November 2013        

James Connolly and 1916

In this period of commemorations there seems to be a concerted attempt to write James Connolly out of history, or to play down his role in the 1916 Rising, implying that he had abandoned socialism for the time being and handed leadership of the revolutionary movement over to nationalists.
     Despite the fact that public buildings, such as a major train station and a public hospital, were named after him, the fact that one of the founders of the Republic was a socialist and Marxist has become an embarrassment to official Ireland. It is easier to sanitise Connolly by claiming that he abandoned socialism in 1916 and became a nationalist than to examine his role in 1916.
     The Irish Citizen Army has been practically written out of the official version of 1916. Part of this version of 1916 is the attempt by the establishment to trivialise 1916 as a whole and to treat the whole event as a romantic gesture of revolt by a bunch of poets that was futile from the beginning—Pearse’s so-called “blood sacrifice.”
     At the recent Desmond Greaves Summer School, Dr Priscilla Metscher pointed out that Connolly was the first self-educated Marxist theorist from the working class. He spent as much time as he could in investigating and studying the material conditions about which he wrote.
     Connolly was operating in a pre-internet age, and the transmission of information was not as immediate as it is now. Yet by 1916 he had reached the same analysis of the Irish situation as that outlined by Lenin in “Two Tactics of Social-Democracy in the Democratic Revolution”—namely to take leadership of the revolutionary forces or else be led by the reactionary forces.
     The passing of the Government of Ireland Act showed that the British administration in Ireland was about to move to a different phase. Finance capital would in future determine the relationship with Ireland. The constitutional nationalists, led by Redmond, were willing and eager to go along with this new relationship, where in effect the Irish bourgeoisie would govern in place of the British administration, but nothing else would change, had it proceeded as planned.
     The decision to defer home rule because of the Great War led Redmond to a position where supporting the war would show the Catholic Irish to be as loyal as the unionists. It also showed that home rule under Redmond would have been little more than a change of administration. A more radical group around Pearse, MacDonagh, Clarke and the IRB were not willing to delay until after the war and wanted to go further, to have complete separation, but had not determined the precise form the government would take.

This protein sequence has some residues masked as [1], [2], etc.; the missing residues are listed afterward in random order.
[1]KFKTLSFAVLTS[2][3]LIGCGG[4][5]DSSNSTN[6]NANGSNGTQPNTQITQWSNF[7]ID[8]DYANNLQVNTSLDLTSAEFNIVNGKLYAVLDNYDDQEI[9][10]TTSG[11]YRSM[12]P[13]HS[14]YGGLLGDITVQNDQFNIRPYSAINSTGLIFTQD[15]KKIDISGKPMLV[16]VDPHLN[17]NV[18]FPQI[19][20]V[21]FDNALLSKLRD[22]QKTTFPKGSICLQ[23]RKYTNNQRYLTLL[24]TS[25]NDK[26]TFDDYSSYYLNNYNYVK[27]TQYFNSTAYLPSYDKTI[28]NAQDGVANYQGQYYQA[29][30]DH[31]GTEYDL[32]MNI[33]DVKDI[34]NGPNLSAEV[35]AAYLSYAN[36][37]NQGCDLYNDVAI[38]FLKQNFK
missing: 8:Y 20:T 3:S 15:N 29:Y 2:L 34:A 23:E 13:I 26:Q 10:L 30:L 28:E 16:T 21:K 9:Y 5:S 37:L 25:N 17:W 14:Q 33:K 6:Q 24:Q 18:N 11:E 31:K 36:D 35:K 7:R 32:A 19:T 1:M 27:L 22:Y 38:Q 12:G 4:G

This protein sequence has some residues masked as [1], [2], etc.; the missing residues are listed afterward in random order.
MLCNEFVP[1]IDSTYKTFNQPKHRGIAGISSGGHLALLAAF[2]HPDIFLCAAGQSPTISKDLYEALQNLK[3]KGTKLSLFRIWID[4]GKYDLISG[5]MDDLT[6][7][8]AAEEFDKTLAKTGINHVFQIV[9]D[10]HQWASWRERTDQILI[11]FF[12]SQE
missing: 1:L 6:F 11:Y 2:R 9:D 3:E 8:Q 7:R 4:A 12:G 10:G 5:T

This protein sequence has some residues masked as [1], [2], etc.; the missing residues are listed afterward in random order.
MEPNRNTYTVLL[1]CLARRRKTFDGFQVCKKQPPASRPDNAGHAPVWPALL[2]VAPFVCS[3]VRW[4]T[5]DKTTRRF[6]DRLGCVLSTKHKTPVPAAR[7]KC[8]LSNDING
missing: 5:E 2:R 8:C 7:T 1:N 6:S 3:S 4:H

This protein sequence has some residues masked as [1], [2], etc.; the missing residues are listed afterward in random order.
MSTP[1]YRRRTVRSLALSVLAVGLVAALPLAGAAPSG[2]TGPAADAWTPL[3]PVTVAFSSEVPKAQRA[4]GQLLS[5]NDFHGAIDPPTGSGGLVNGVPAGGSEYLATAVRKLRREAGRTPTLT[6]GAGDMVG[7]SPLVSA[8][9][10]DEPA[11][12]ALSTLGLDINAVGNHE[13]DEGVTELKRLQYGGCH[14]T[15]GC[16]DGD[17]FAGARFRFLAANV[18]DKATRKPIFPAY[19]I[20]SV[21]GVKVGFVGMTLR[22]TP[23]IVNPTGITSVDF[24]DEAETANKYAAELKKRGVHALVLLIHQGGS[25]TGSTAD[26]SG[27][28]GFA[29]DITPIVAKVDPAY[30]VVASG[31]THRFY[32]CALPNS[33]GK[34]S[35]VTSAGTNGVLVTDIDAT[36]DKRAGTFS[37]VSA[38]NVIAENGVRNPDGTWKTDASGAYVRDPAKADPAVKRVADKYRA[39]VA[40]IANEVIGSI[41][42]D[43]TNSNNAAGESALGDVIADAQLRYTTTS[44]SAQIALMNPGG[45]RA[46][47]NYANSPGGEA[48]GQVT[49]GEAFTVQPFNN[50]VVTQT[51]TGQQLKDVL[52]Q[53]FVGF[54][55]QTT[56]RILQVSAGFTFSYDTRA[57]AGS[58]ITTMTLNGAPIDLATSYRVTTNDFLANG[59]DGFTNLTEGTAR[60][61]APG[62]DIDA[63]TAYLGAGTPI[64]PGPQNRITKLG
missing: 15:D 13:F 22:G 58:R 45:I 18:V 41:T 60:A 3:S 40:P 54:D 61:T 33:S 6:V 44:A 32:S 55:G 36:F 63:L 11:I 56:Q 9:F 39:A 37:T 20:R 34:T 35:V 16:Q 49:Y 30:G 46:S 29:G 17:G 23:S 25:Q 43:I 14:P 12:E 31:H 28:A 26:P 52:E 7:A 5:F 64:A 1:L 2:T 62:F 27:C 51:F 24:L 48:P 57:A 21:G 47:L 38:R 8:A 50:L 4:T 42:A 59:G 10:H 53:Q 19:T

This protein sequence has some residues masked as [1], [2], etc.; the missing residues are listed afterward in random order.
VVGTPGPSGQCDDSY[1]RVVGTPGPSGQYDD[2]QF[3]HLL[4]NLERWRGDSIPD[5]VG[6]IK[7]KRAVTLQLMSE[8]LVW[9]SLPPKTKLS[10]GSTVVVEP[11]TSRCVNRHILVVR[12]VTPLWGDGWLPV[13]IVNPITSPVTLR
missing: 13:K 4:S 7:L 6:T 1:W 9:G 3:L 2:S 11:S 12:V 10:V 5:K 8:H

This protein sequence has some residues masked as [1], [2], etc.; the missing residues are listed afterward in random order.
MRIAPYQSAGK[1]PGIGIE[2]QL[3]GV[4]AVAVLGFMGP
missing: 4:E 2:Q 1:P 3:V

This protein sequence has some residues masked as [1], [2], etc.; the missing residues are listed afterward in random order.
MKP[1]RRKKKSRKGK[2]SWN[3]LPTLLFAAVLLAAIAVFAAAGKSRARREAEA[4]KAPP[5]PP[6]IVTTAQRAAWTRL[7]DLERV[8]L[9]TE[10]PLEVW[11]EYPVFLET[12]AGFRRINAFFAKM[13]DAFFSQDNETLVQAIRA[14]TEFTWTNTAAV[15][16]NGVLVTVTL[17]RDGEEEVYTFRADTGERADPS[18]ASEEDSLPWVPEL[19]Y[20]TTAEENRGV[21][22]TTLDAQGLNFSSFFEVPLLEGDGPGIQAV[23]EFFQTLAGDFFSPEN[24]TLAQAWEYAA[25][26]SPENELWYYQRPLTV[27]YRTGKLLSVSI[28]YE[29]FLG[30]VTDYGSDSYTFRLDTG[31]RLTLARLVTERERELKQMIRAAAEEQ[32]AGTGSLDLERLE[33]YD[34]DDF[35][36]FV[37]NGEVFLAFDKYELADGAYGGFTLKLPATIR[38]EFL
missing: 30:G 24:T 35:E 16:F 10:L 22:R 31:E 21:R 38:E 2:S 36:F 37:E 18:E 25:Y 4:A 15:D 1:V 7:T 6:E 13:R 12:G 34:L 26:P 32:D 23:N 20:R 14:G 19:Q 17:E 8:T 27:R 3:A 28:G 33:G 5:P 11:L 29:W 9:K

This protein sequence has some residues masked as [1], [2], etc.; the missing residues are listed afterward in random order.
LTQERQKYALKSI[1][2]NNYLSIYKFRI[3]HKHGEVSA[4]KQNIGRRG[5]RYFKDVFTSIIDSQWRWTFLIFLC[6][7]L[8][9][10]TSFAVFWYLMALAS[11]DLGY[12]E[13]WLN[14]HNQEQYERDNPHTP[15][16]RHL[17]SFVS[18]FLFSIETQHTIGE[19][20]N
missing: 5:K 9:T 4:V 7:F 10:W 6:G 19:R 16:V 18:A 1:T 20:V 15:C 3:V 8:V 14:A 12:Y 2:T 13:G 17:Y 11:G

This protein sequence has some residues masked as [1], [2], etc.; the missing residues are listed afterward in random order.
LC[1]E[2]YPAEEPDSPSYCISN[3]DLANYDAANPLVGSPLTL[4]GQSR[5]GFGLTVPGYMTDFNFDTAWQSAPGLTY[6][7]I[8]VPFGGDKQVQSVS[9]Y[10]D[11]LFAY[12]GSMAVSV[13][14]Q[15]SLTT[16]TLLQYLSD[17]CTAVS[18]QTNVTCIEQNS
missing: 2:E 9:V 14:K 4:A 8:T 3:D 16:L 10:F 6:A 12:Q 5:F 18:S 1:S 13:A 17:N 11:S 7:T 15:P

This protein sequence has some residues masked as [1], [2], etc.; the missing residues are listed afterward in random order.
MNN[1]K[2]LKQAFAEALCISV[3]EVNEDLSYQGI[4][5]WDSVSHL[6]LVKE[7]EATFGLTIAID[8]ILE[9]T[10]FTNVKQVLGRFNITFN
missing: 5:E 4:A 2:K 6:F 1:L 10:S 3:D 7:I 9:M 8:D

Following the 1913 Lock-out, the Irish Citizen Army was established as a defence force for strikers against attacks by the Dublin Metropolitan Police. Unlike the Irish Volunteers, the Citizen Army used British ex-servicemen, such as Captain Jack White and Michael Mallin, to teach marching and drilling—all part of the basics of military discipline for a conflict situation. The Volunteers, for nationalistic reasons, did not use ex-servicemen; consequently, during 1916 there was often confusion in Volunteer ranks.
     Shortly after the formation of the Citizen Army, Connolly saw its potential as a revolutionary army and began to see it as a force to be used in a blow at British imperialism. He studied previous insurrections and battles, such as the Alamo in Texas, the Moscow Insurrection of 1905, insurrection in the Tyrol, revolution in Belgium, revolution in Paris in 1830 and 1848, and the Battle of Lexington in the American Civil War.
     Connolly’s analyses of these battles were published in 1915 in the Workers’ Republic. In effect, in these articles Connolly laid out the tactics to be used in the conduct of urban guerrilla warfare. Although no actual plan of the 1916 Rising has survived or has been discovered, it is clear from a study of both Connolly’s writings and the buildings actually occupied that Connolly had laid out a comprehensive plan for the Rising, which was the one that was followed to a large extent. The fact that it did not have greater military success was probably because not all the Volunteers turned out, because of confusion over orders, the failure to take key buildings, delays and difficulties in communications, and the fact that most of those involved were inexperienced and were facing professional soldiers.
     In general, however, 1916 was a success, in that it laid the foundation document for the Republic in the Proclamation. By holding out as long as they did the revolutionaries showed the British establishment that a serious attack had been made on the British Empire, as acknowledged by Lenin. Easter Week 1916 also laid the basis for the subsequent guerrilla war. The fact that the British committed a war crime by murdering soldiers who had surrendered only temporarily postponed the guerrilla war.
     It is hardly surprising that the present establishment seek to belittle Connolly’s memory and his writings.

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